Let $V$ be a real vector space and let $T$ be one-to-one linear transformation with $T: V → {\Bbb R^n}$. Show that for u, v in $V$,
$$\langle u, v \rangle = T(u)^T \hspace{1mm} T(v)$$
defines an inner product on V

I am not sure how the inner product relates to linear transformation. Do we need to use the definition of inner product? $$\langle u, v \rangle = u^T v$$


Definition (Lang): Let $V$ be a vector space over a field $K$. A scalar product [a.k.a. an inner product] on $V$ is a rule which to any pair of elements $v,w\in V$ associates a scalar, denoted by $\langle v , w \rangle$, or also $v \cdot w$, satisfying the following properties:

$\qquad$ SP $1$. $\space$ We have $\langle v , w \rangle$ = $\langle w , v \rangle$ for all $v,w\in V$.

$\qquad$ SP $2$. $\space$ If $u, v, w$ are elements of $V$, then $$\langle u , v + w \rangle = \langle v , w \rangle + \langle v , w \rangle.$$

$\qquad$ SP $3$. $\space$ If $x \in K$, then $$\langle xu, v\rangle = x \langle u , v \rangle \qquad and \qquad \langle u, xv\rangle = x \langle u , v \rangle$$

As a general rule, when wanting to see if some $X$ is a $Y$ on some structure $Z$, you will want to go back to the original definition of $Y$ and check to see if your hypothesis satisfies all of the necessary conditions.

Lastly, the inner/scalar product is related to linear transformations due to SP $2$ and SP $3$ (which are the definition of a linear transformation).

As an exercise for when you finish your problem, prove the following (credit due to Lang, 1966):

$1. \quad$ Let $V$ be the space of continuous real-valued functions on the interval $[0,1]$ (i.e., $V = \mathbb{C}[0,1]$). If $f, g \in V$, show that $$\langle f, g \rangle = \int_{0}^{1}f(t)g(t) \space dt$$ is an inner product.

Hope this helps you figure this out!


We have to verify that the function $\langle \cdot, \cdot \rangle$ does define an inner product on $V$. Since $V$ is a real vector space, an inner product on $V$ is a function $\langle \cdot, \cdot \rangle$ such that $\forall u, v, w \in V$ and $\forall a, b \in \mathbb{R}$, \begin{align} & \langle u, v\rangle = \langle v, u \rangle, \\ & \langle au + bw, v \rangle = a \langle u, v \rangle + b \langle w, v \rangle, \\ & \langle u, u \rangle \geq 0 \quad\text{and}\quad \langle u, u \rangle = 0 \iff u = 0. \end{align}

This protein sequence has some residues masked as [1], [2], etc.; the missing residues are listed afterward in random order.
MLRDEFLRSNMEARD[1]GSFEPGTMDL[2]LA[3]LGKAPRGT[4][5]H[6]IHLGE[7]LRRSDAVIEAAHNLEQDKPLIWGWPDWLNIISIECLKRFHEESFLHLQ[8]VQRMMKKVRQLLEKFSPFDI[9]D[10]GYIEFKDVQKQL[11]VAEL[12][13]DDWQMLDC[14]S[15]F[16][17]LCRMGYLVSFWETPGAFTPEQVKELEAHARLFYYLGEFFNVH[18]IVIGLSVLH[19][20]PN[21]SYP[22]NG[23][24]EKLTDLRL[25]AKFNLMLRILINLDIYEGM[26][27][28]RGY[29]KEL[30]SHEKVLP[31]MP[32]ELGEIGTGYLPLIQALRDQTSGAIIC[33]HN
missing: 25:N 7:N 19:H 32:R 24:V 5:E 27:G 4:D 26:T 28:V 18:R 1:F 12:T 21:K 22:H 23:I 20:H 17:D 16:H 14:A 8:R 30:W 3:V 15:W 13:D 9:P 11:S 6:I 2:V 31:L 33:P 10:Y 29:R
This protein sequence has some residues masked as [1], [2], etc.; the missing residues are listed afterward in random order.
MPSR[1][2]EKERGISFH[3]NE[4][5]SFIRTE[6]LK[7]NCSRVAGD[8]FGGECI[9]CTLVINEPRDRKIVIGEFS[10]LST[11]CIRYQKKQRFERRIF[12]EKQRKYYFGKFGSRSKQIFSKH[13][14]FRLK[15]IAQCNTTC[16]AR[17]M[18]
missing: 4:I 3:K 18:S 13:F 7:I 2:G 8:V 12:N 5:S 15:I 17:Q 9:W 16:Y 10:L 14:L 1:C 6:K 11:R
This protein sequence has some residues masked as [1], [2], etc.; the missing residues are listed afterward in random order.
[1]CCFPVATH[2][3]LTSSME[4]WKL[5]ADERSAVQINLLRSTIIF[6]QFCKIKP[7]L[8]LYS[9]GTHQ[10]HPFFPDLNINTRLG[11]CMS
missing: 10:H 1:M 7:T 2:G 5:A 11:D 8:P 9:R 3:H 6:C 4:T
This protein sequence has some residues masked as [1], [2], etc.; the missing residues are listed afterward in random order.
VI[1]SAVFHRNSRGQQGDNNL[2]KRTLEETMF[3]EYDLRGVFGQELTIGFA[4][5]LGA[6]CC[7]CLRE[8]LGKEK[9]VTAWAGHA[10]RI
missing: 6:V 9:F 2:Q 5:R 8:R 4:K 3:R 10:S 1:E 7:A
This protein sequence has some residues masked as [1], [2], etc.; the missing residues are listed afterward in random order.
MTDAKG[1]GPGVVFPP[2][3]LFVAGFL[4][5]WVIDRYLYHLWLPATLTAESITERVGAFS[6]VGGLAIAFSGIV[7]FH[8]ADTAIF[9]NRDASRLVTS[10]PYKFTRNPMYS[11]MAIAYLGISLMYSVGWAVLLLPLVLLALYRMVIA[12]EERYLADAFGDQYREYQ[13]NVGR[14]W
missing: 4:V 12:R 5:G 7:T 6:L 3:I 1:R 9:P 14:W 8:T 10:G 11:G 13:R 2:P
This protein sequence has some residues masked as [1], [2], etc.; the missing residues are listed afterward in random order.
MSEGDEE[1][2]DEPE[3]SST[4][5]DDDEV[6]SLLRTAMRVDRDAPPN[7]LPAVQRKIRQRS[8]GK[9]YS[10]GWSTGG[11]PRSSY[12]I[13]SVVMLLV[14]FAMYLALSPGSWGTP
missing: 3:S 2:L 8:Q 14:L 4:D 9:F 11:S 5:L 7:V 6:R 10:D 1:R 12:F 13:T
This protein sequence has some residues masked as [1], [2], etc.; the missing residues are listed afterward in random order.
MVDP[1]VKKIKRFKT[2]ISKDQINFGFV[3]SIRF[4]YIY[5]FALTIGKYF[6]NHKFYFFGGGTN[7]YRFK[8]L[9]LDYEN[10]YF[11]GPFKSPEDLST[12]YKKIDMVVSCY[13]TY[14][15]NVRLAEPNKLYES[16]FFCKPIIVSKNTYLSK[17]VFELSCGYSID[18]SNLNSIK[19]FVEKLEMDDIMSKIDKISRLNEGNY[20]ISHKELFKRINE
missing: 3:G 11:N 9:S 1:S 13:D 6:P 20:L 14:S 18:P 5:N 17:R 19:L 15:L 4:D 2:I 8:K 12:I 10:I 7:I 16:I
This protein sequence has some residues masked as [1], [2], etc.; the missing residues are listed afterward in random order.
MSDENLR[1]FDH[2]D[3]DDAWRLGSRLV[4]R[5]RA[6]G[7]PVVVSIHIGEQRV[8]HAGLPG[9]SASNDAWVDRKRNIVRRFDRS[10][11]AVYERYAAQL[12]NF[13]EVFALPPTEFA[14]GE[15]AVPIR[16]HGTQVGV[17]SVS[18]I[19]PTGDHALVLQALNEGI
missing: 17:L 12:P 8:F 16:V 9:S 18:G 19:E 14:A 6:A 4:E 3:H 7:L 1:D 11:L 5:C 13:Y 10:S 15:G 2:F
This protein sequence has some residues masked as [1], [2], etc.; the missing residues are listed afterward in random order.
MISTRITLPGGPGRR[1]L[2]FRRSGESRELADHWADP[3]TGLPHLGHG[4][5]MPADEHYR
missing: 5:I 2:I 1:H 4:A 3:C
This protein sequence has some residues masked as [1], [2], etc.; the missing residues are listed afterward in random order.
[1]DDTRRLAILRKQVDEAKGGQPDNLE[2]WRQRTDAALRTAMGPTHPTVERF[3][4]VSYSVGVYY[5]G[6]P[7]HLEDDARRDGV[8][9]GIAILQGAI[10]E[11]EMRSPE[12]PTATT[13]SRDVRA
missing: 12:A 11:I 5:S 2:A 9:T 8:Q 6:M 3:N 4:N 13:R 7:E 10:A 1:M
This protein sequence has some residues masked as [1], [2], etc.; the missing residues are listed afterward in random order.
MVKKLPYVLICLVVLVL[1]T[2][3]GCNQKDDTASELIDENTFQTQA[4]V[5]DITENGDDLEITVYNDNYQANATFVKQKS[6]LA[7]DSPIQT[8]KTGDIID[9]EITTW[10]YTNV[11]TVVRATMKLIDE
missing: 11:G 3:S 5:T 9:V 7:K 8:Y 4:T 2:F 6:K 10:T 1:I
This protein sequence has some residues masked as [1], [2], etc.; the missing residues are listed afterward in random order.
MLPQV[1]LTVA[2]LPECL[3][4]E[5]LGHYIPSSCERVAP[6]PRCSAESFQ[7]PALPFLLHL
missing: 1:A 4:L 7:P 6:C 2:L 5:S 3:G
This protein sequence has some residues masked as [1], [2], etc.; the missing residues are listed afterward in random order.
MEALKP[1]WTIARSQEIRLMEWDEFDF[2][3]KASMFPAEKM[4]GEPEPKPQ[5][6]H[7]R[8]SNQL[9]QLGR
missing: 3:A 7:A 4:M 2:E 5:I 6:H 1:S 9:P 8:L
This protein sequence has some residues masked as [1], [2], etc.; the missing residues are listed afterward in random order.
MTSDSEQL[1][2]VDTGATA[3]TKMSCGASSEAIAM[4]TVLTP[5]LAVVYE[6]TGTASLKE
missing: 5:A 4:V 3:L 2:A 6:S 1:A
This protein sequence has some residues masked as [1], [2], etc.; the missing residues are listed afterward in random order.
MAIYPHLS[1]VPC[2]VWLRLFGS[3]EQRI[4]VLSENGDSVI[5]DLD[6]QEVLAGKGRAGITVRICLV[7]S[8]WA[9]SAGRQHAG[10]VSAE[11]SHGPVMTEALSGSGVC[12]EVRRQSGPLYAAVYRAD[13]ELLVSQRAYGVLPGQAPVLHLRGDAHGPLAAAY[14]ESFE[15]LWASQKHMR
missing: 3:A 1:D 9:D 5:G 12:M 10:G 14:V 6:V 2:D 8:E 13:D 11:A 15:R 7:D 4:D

To verify the first condition, we see that for all $u, v \in V$, $$ \langle u, v \rangle = (Tu)^\top Tv = \sum_{j=1}^n (Tu)_j (Tv)_j = (Tv)^\top Tu = \langle v, u \rangle, $$ where $(Tu)_j$ is the $j$-th component of the vector $Tu$ in $\mathbb{R}^n$.

The second condition is quite straightforward from the linearity of $T$.

The third condition can be verified since $T$ is one-to-one. First, we have for all $u \in V$ that $$ \langle u, u \rangle = (Tu)^\top Tu = \sum_{j=1}^n (Tu)_j (Tu)_j = \sum_{j=1}^d (Tu)_j^2 \geq 0. $$ For $\langle u, u \rangle = 0$, we should have that $(Tu)_j = 0$ for all $j$, so that $Tu = 0$. But since $T$ is one-to-one, we know that $Tu = 0$ if and only if $u=0$. Hence we find that $\langle u, u\rangle = 0$ if and only if $u = 0$, as it should be for $\langle \cdot, \cdot \rangle$ to be an inner product on $V$.


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